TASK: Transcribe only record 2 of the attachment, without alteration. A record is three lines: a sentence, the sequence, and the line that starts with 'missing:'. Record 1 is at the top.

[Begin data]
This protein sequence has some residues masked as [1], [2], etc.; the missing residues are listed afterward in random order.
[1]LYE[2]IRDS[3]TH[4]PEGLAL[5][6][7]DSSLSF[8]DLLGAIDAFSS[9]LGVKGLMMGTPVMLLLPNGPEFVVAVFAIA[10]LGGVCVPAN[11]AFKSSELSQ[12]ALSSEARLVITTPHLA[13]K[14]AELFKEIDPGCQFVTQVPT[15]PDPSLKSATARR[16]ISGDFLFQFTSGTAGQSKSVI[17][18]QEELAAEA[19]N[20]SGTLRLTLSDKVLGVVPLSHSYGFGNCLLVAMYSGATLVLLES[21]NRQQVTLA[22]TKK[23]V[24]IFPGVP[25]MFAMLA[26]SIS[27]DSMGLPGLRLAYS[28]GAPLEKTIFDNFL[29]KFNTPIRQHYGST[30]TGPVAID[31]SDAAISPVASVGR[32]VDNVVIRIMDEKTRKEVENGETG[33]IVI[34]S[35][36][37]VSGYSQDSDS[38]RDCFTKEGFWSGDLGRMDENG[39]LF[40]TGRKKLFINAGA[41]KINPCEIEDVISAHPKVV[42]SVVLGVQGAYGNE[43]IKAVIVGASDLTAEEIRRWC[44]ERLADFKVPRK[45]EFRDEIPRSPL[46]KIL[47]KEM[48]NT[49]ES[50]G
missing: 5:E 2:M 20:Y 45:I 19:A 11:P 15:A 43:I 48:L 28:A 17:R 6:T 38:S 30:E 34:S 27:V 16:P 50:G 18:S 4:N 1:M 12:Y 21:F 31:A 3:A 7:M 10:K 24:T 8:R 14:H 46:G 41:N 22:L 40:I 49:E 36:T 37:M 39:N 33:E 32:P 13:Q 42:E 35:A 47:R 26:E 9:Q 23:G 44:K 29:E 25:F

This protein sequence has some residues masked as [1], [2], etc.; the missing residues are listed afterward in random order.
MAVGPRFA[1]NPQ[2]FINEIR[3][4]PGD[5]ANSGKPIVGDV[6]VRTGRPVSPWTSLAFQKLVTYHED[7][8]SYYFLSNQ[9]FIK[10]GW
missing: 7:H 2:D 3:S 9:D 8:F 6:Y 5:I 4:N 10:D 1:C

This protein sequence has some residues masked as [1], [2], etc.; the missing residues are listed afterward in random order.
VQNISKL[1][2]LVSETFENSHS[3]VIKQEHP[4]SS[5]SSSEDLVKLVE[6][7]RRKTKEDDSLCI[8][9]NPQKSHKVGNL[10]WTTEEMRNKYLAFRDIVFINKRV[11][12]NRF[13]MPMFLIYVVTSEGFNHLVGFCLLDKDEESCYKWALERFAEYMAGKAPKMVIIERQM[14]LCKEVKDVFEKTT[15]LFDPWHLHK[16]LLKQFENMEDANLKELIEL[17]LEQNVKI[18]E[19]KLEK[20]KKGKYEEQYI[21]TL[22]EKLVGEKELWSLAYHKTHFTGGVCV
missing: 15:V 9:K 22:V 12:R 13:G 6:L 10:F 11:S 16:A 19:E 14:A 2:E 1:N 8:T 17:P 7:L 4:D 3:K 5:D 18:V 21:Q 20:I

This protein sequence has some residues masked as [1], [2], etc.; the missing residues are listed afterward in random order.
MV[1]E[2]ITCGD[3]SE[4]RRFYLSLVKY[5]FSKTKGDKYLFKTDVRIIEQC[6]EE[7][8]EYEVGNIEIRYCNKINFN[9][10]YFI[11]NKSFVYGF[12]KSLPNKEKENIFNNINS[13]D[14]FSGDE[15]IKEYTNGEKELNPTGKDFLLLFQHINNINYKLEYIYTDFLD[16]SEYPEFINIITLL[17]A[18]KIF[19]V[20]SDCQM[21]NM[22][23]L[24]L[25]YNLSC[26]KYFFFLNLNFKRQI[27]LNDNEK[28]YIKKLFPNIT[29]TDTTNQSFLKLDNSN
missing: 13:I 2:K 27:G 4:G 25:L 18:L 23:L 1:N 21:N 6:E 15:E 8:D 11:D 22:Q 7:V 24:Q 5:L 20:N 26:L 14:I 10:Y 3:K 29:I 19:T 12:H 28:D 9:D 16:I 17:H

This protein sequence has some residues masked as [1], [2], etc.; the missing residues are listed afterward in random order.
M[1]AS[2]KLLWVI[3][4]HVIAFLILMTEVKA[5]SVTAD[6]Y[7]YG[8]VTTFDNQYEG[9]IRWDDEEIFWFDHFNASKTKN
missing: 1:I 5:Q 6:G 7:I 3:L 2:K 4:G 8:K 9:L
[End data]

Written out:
This protein sequence has some residues masked as [1], [2], etc.; the missing residues are listed afterward in random order.
MAVGPRFA[1]NPQ[2]FINEIR[3][4]PGD[5]ANSGKPIVGDV[6]VRTGRPVSPWTSLAFQKLVTYHED[7][8]SYYFLSNQ[9]FIK[10]GW
missing: 7:H 2:D 3:S 9:D 8:F 6:Y 5:I 4:N 10:D 1:C